By Esther Nzuki

Collaboration is a key driver of overall success and innovation: Doreen Lorenzo.

Studies have shown that Africa is making significant strides in promoting gender equality and policies across different sectors including Agriculture. By closing the gender gap it is estimated that total agricultural output in developing countries will increase by 2.5% to 4 % and reduce the number of hungry people by 12% to 17% globally. This is a call for joint partnerships tabling innovative ideas that will bring agriculture to the forefront of efforts to reduce malnutrition, enhance food security, and generation of income, even more considering women, children and the youth who are vulnerable.

The Alliance of Bioversity International and CIAT (The Alliance) through the Pan African Bean Research Alliance (PABRA) in partnership with the International Centre of Insect Physiology and Ecology (ICIPE), are poised to revolutionize the agricultural landscape by harnessing the potential of beans, fruit trees and edible insects through their Building Equitable Climate-Resilient African Bean & INsect Sectors (BRAINS) initiative. BRAINS will be implemented across 15 sub-Saharan African countries, directly benefitting five million small holder farmers, 2.5 million consumers and school-age children, and a range of value chain actors. Indirectly, BRAINS will profit 50 million consumers businesses and households.

On Tuesday, 30th January 2024, The Alliance through PABRA in collaboration with ICIPE signed an agreement of the CAD $20million grant which is part of a CAD $78 million development funding by the Government of Canada that was announced by Minister Sajjan during his visits to Ethiopia and Egypt highlighting Canada’s commitment to food security and nutrition in Africa.

Through BRAINS, The Alliance through PABRA and icipe will collaborate with national agricultural research institutes, through a South-South participatory development approach, to integrate bean, fruit trees systems and insects for food and feed farming. The systems will be complemented with components of the icipe climate-smart push-pull technology, which intercrops legumes and fodder grass to control cereal pests; and the Centre’s modern, climate-smart and sustainable beekeeping technologies. The immediate expected outcome is enhanced business skills, equitable access to resources and agency for women and youth in bean and insect- based production and value chains. Increased understanding of equitable access to, climate-smart agricultural technologies for bean insect and smallholders, MSMEs, and Cooperatives and enhanced access by bean and insect-based smallholders, rural women, and youth entrepreneurs to sources of sustainable finance to fuel uptake of climate adaptation technologies.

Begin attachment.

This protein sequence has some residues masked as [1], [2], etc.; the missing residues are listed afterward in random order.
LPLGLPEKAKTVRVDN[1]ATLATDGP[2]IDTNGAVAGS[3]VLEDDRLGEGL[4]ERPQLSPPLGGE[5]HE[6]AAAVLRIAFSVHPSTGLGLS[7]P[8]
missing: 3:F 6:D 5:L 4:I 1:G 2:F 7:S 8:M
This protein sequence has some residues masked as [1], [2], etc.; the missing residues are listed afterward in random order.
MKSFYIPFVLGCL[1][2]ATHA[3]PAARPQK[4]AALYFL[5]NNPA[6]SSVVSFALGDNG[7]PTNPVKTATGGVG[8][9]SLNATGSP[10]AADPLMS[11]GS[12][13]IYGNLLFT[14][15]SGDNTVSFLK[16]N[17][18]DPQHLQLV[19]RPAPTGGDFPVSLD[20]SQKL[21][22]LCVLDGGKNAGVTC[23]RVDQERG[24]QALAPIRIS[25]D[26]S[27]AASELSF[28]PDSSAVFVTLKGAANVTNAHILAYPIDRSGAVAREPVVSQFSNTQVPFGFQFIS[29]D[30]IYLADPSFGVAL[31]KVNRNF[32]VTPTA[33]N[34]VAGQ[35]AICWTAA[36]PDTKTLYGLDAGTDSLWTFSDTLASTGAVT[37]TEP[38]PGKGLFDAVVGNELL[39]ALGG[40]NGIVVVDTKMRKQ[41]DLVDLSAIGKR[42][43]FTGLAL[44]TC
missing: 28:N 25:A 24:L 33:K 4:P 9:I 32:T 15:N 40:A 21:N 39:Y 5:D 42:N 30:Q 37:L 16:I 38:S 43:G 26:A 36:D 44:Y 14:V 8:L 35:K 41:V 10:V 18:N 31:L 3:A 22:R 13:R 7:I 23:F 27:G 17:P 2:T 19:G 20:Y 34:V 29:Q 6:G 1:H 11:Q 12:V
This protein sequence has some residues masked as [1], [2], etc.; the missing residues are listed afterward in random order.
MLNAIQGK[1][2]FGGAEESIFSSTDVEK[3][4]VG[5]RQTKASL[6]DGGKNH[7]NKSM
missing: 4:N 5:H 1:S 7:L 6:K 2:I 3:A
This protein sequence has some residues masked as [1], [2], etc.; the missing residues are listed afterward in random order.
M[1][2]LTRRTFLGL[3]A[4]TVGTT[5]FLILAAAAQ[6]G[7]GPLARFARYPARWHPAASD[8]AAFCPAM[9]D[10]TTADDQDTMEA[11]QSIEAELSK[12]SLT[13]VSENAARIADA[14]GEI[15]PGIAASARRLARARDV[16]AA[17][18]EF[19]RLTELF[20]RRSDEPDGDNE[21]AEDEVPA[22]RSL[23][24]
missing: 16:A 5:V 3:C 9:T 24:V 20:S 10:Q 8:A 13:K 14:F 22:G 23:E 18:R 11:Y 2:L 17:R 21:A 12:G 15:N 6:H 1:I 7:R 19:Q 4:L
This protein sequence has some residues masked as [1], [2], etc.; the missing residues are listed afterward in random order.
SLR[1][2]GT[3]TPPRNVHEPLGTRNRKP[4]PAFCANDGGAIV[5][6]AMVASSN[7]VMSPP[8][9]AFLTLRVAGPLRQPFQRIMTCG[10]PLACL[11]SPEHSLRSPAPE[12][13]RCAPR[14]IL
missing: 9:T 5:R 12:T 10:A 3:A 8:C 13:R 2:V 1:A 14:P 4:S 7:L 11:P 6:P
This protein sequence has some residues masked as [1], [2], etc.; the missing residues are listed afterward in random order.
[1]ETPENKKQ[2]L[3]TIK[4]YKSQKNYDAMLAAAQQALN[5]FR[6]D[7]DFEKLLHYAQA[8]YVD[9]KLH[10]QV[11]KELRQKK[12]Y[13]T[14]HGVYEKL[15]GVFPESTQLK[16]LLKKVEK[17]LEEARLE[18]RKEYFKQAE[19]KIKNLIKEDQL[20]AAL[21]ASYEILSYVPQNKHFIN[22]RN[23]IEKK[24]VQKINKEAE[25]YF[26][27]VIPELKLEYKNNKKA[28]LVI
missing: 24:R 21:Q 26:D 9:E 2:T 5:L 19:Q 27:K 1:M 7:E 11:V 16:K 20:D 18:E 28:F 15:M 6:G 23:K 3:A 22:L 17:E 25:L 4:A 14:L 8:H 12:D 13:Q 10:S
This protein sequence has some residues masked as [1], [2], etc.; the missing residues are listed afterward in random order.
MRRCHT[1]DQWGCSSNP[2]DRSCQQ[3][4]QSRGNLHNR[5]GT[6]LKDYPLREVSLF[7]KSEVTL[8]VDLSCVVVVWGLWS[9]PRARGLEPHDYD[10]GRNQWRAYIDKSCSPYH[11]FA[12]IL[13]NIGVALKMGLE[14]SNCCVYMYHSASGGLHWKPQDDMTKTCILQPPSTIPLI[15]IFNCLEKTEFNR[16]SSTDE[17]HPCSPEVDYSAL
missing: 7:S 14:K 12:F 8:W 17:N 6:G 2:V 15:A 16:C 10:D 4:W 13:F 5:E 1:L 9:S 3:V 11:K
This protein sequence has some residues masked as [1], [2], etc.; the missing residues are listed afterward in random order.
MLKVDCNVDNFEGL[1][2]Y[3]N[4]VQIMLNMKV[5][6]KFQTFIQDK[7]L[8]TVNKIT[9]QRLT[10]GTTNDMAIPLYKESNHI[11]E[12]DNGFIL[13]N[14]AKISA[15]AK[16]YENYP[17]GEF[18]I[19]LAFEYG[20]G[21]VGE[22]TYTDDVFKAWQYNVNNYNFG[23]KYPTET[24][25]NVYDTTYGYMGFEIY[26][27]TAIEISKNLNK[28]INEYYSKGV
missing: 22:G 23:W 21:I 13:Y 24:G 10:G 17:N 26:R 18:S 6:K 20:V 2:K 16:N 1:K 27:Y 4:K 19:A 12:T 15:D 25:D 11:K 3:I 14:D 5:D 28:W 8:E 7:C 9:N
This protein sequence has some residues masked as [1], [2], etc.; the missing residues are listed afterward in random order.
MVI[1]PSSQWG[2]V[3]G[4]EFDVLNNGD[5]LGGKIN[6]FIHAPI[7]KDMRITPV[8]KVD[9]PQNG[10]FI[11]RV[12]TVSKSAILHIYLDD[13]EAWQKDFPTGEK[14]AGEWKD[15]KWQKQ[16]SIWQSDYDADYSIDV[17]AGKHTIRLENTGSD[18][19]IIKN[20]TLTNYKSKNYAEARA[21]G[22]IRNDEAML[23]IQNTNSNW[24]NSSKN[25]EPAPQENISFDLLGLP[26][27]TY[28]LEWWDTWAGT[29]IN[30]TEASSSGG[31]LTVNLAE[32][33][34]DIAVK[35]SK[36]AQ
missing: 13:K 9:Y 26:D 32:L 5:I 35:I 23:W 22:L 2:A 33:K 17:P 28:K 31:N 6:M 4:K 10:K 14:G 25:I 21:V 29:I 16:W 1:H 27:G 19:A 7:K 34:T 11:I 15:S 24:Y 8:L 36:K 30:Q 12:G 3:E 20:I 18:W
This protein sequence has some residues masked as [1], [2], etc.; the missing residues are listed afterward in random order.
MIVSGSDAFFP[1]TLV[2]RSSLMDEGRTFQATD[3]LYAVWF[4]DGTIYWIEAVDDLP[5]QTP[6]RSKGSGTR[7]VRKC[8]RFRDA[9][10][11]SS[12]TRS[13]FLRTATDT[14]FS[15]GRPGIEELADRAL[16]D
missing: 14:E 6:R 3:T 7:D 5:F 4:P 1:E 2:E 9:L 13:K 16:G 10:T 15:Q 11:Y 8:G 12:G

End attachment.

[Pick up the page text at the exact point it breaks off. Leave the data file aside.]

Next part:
The Alliance-PABRA and icipe will leverage each other’s capacities and partnerships to elevate value chains of target commodities. The two organisations will complement each other, share experiences and facilities and expand partnerships and ultimately deliver the right products to catalyse women and youth farmers and entreprenerus; attract investments and diversify portifolios to increase climate resilience.” – Jean Claude Rubyogo Bean Programme Leader & Director, PABRA, Alliance of Bioversity and CIAT
Integrating beans, fruit trees and edible insects, will greatly contribute to nutrition security providing the sub-Saharan African Communities with access to affordable and nutritious food options and a platform for positive social change. Beans, known for their nutritional richness and adaptability, contribute significantly to improving diets and addressing malnutrition and can thrive in various climates making them a resilient crop, crucial in the face of challenging weather patterns. On the other hand, fruit trees provide additional nutritional benefits, contribute to soil health and create microclimates conducive to sustainable agriculture. Edible insects rich in protein make them a viable option for protein production and integrating them into agriculture offers a sustainable alternative to conventional farming.

The BRAINS partnership will co-develop demand-led, climate-adapted bean varieties and fruit trees, primarily mango and avocado, supported by environmentally friendly pest and disease management options; organic soil fertility enhancement, through insect-based frass biofertilisers; and enhanced pollination services by the bees. Moreover, beans enhance nitrogen fixation and soil enrichment; fruit trees and beekeeping-friendly trees are perennial and drought-tolerant, thus helping to protect landscapes, restore soil function and fertility, and helping in carbon sequestration.” – Dr Sunday Ekesi, Head, Capacity Building and Integrated Sciences, icipe.

The agreement signing culminated in a vibrant display of innovation and collaboration between PABRA and ICIPE, highlighting the diverse nutritional benefits of beans and insect-derived products, and use of biopesticides within the context of integrated pest management (IPM).